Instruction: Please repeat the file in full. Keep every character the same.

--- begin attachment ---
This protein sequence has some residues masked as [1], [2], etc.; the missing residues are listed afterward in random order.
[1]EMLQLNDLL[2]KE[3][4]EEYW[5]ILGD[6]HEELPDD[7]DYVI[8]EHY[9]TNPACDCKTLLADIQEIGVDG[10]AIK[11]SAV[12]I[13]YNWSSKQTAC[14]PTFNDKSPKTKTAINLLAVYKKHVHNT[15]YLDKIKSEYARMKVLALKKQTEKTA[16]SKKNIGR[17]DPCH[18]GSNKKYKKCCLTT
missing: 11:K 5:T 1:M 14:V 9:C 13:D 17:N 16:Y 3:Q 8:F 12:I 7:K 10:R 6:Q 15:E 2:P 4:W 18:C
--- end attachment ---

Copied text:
This protein sequence has some residues masked as [1], [2], etc.; the missing residues are listed afterward in random order.
[1]EMLQLNDLL[2]KE[3][4]EEYW[5]ILGD[6]HEELPDD[7]DYVI[8]EHY[9]TNPACDCKTLLADIQEIGVDG[10]AIK[11]SAV[12]I[13]YNWSSKQTAC[14]PTFNDKSPKTKTAINLLAVYKKHVHNT[15]YLDKIKSEYARMKVLALKKQTEKTA[16]SKKNIGR[17]DPCH[18]GSNKKYKKCCLTT
missing: 11:K 5:T 1:M 14:V 9:C 13:D 17:N 16:Y 3:Q 8:F 12:I 7:K 10:R 6:Q 15:E 2:P 4:W 18:C